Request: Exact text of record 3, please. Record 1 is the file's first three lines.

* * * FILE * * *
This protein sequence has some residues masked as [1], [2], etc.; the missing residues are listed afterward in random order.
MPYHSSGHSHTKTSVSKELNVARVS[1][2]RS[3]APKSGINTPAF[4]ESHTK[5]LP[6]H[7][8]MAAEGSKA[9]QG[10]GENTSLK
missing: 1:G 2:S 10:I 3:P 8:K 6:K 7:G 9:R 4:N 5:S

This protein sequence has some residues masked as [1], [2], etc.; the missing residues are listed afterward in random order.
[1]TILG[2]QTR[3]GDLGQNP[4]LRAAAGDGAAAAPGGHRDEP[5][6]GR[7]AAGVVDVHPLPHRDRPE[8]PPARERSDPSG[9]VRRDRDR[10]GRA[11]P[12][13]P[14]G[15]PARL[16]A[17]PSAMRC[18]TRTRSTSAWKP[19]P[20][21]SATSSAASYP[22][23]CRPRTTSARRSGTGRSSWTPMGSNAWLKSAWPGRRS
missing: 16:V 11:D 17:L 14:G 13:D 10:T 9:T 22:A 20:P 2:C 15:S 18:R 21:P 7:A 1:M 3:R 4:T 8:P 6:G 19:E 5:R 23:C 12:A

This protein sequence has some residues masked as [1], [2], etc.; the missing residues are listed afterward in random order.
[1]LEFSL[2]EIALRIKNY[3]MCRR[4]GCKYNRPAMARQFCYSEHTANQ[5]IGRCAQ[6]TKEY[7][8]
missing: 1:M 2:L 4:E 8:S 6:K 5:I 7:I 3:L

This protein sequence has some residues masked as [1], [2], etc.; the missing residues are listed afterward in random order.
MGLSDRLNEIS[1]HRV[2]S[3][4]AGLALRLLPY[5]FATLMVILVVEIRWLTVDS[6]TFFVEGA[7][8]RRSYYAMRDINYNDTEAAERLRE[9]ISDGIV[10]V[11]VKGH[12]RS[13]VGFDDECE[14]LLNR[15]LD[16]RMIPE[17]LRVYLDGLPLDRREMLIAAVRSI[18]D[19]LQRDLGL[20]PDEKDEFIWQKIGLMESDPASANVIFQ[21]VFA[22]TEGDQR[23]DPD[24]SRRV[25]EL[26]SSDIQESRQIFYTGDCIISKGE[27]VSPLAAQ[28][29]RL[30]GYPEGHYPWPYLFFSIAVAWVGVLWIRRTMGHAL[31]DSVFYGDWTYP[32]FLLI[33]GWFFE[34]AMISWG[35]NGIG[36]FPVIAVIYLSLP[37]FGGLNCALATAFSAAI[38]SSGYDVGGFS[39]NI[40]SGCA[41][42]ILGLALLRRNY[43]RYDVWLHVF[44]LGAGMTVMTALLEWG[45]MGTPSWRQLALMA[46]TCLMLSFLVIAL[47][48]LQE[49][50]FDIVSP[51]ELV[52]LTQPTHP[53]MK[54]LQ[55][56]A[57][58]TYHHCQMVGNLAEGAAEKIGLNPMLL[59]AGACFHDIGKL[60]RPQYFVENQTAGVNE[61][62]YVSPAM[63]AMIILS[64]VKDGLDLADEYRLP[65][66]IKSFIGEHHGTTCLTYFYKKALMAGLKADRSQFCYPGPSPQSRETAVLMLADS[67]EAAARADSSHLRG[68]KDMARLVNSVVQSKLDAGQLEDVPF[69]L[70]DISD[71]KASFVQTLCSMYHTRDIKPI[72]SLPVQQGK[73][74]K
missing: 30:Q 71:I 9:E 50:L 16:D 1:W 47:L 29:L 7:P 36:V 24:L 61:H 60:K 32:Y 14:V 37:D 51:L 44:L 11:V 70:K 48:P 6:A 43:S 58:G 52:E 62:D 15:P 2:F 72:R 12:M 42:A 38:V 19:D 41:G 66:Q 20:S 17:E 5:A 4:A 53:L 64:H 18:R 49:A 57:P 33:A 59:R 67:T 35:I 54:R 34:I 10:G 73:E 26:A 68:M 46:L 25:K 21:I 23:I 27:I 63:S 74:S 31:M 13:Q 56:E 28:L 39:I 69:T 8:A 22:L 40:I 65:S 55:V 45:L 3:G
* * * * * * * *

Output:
This protein sequence has some residues masked as [1], [2], etc.; the missing residues are listed afterward in random order.
[1]LEFSL[2]EIALRIKNY[3]MCRR[4]GCKYNRPAMARQFCYSEHTANQ[5]IGRCAQ[6]TKEY[7][8]
missing: 1:M 2:L 4:E 8:S 6:K 5:I 7:I 3:L